The researchers of the Department of Chemistry and Technology of Drugs, in collaboration with the University of Naples Federico II, and the Mediterranea University of Reggio Calabria, have highlighted the adjuvant role of some micronutrients against SARS-CoV-2 infection and the potential of active components as possible drug precursors. The review has been published on Foods journal
In response to the COVID-19 emergency, there has been an increase in studies aimed at counteracting its spread or reducing symptoms and risks and restoring the body’s state of health, particularly in the medical, engineering, diagnostic, psychological, economic and anthropological fields. In contrast, the potential contribution of food to health status has not been adequately investigated.
Yet, the strategic role of food and that of its components – whether macro, micronutrients or secondary metabolites – in maintaining or developing a general state of health is widely known, which in turn helps to combat infections, including viral infections, while at the same time helping to mitigate any symptoms arising from related diseases.
On the basis of these assumptions, the team of researchers led by Luisa Mannina of the Department of Chemistry and Technology of Drugs of Sapienza, Alberto Ritieni and Michela Grosso of the University of Naples Federico II, and Maria Teresa Russo of the Mediterranea University of Reggio Calabria, collaborating with the Italian Society of Food Chemistry (ITACHEMFOOD), analysed the role of food in the strategies adopted to tackle the current COVID-19 pandemic caused by the SARS-CoV-2 virus.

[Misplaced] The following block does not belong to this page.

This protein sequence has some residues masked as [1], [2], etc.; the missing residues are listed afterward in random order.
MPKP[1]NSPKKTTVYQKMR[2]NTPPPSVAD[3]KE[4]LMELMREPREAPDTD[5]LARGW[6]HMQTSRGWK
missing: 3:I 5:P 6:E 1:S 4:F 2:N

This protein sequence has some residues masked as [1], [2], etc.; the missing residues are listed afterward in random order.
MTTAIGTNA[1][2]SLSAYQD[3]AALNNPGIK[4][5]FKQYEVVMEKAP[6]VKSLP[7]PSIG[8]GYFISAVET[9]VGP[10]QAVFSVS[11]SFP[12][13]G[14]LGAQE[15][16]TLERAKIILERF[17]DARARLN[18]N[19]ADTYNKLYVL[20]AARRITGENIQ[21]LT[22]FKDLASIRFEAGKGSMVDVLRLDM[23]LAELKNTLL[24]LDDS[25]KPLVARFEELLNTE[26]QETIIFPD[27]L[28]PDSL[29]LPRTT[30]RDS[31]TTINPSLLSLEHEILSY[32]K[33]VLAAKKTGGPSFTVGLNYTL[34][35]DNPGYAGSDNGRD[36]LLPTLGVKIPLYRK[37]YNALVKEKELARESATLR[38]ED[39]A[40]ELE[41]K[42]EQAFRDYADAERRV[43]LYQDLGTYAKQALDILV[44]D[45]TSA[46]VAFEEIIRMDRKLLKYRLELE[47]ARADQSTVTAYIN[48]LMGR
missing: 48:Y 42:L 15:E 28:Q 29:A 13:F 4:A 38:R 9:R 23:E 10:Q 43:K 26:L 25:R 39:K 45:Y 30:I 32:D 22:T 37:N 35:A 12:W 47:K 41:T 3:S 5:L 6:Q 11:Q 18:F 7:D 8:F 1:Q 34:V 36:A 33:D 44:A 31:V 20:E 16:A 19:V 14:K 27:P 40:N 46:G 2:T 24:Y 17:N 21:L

In the review, published on the journal Foods by the MDPI (Multidisciplinary Digital Publishing Institute), the researchers assessed the role of food and its components as preventive and protective agents for viral infection and as adjuvants in COVID-19 treatment protocols.
Specifically, the review included extensive bibliographic research that led to the identification of two main lines of research concerning the correlation between food and COVID-19. The first concerns the enhancement of the immune system through the intake of foods or their constituents, such as vitamins, minerals and secondary metabolites. The studies carried out through ongoing clinical trials are aimed at developing nutraceutical formulations to support traditional therapeutic protocols.
The second line of research focuses on interactions between specific food components and proteins involved in the viral cycle of SARS-CoV-2 to identify active molecules as possible drug precursors to be evaluated by in vitro and in vivo tests.
” Thanks to the reconnaissance and subsequent evaluations carried out in our work – says Luisa Mannina – we have demonstrated how the strategies we have been testing highlight the potential role of food in the prevention and/or support of conventional therapeutic protocols and therefore in tackling the COVID-19 pandemic more successfully. However, it is important to always rely on scientific evidence to avoid the spread of fake news, which in this period has often dominated the world of information creating myths and sometimes useless hopes.”
Food and COVID-19: Preventive/Co-therapeutic Strategies Explored by Current Clinical Trials and in Silico Studies – Giacomo Di Matteo, Mattia Spano, Michela Grosso, Andrea Salvo, Cinzia Ingallina, Mariateresa Russo, Alberto Ritieni and Luisa Mannina – Foods 2020, 9(8), 1036; https://doi.org/10.3390/foods9081036
Luisa Mannina Department of Chemistry and Technology of Drugs email@example.com
Department of Chemistry and Technology of Drugs
Source: Sapienza University fo Rome